This morning, DBC Pierre talks about writers and their rituals. Lize Spit suggests writers are superstitious. Hung around my neck is a wishbone cast in silver. I finger it under my scarf.
A wishbone’s proper name is furcula. This means ‘little fork’ in Latin and describes well the shape of the two-pronged bone. Humans do not have furculae. The bone only appears in birds. It is a fused clavicle, which strengthens the skeleton for flight.
My granny told me that if two people each take one end of the wishbone and snap it using only their pinkie fingers, whoever comes away with the bigger bit can make a wish. I know I played this game when I was very young. The odd thing is that I cannot remember if I won, or if my wish came true. But I remember the pale grey surface of the bone. It felt so thin. Wishes seemed to be made from the most fragile things.
I haven’t tried to snap the bone that dangles below my neck. It was cast in a mould made from the wishbone of a partridge. The artist who created it told me that her father gave her the bone. She said he didn’t understand why she made jewellery from animal skeletons but, still, he’d saved it for her. My partner bought me the necklace. I do not know what it means to give someone the whole wish but it felt like a kindness. I believe the bone is lucky, although I have no evidence. Perhaps I am just lucky to have been given a wish.
There is an older superstition that if you take the blade bone of a rabbit, put nine pins in it, and place it under your pillow then you will dream of your true love. I do not know anyone who has done this. Perhaps few eat rabbit anymore. Perhaps we value our bleached sheets too highly. Perhaps we fear germs. I wonder if anyone has done it this year. What did they dream? Who did they hope they’d see?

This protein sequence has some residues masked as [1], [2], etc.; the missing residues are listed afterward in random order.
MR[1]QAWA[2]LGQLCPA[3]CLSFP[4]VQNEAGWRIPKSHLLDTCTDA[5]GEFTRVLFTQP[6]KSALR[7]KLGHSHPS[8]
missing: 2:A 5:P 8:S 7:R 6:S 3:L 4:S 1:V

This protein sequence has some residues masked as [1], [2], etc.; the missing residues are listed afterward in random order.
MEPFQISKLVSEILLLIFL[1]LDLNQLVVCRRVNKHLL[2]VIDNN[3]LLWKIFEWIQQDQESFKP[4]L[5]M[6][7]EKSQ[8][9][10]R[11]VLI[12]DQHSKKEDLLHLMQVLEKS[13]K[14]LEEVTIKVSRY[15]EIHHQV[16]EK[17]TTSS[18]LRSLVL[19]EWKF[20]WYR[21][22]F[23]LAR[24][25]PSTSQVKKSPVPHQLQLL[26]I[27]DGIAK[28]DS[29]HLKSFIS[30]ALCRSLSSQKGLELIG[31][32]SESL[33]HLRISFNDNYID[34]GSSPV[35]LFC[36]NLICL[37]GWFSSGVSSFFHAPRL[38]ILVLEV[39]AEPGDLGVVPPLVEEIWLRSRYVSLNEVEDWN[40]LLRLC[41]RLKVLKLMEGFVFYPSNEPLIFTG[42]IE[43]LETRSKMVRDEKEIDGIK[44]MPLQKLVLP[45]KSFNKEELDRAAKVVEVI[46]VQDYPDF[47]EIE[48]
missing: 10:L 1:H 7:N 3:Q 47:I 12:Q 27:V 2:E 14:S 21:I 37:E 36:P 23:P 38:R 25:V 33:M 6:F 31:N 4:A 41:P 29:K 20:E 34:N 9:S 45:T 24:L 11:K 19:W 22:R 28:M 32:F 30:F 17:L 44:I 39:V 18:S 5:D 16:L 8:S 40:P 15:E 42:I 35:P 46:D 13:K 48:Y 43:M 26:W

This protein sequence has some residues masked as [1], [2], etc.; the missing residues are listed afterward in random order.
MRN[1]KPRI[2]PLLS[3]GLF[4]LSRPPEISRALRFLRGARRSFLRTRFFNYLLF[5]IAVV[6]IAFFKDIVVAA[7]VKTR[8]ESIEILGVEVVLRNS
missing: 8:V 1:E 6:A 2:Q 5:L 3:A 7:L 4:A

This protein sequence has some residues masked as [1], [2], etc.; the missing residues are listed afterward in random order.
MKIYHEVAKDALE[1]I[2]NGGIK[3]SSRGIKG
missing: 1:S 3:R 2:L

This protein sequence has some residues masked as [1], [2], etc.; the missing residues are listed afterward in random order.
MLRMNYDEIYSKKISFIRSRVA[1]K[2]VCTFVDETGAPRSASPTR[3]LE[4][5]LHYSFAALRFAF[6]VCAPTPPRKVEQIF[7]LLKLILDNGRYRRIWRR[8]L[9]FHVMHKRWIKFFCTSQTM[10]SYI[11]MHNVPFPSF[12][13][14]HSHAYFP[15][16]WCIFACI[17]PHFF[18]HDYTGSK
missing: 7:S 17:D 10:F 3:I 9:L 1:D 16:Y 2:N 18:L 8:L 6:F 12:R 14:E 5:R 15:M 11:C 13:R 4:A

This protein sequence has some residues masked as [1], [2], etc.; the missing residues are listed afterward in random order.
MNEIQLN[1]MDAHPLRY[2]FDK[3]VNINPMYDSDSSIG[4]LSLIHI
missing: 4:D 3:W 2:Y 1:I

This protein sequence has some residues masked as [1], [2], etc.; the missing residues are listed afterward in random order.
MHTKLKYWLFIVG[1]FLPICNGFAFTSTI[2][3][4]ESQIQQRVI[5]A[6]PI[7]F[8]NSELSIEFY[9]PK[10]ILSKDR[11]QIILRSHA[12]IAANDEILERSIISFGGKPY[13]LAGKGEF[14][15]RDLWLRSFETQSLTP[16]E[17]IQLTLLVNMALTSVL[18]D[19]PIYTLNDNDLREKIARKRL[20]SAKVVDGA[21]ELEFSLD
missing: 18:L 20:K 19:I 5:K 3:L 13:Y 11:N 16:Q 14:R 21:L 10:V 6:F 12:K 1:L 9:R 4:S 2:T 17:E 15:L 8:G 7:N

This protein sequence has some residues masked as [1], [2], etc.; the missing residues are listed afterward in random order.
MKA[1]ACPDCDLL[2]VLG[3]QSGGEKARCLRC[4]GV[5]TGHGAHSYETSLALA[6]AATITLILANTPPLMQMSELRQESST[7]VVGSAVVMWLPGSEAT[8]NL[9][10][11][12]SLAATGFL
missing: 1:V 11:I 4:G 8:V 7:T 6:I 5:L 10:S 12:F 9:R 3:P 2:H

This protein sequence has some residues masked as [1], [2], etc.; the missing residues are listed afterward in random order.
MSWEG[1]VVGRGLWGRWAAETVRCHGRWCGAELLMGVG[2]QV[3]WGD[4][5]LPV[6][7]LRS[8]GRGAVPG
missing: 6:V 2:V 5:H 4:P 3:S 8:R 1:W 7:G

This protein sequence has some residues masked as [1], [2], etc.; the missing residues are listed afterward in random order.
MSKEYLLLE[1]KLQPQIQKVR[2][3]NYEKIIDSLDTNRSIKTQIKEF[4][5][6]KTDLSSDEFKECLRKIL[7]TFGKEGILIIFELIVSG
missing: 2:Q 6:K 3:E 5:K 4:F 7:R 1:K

Later in the day, I am walking beside Elinor Archer—who takes care of us writers. I ask if she knows any Dutch superstitions. She says she can’t think of any specifically Dutch ones, just the usual ladders and black cats. The Dutch, she says, are very sober about this sort of thing. If you can be sober about superstition can you be drunk on it? I love the idea of being drunk on magic. It seems like being tipsy on the phases of the moon.
Elinor suggests I ask around, perhaps someone else knows. Later in the green room, I ask if anyone knows any Dutch superstitions. They look puzzled and consider it for a moment. Then, they all shake their heads. The Dutch, they say, are too down to earth for this. I think the self-belief that removes the need for superstition is a kind of magic too.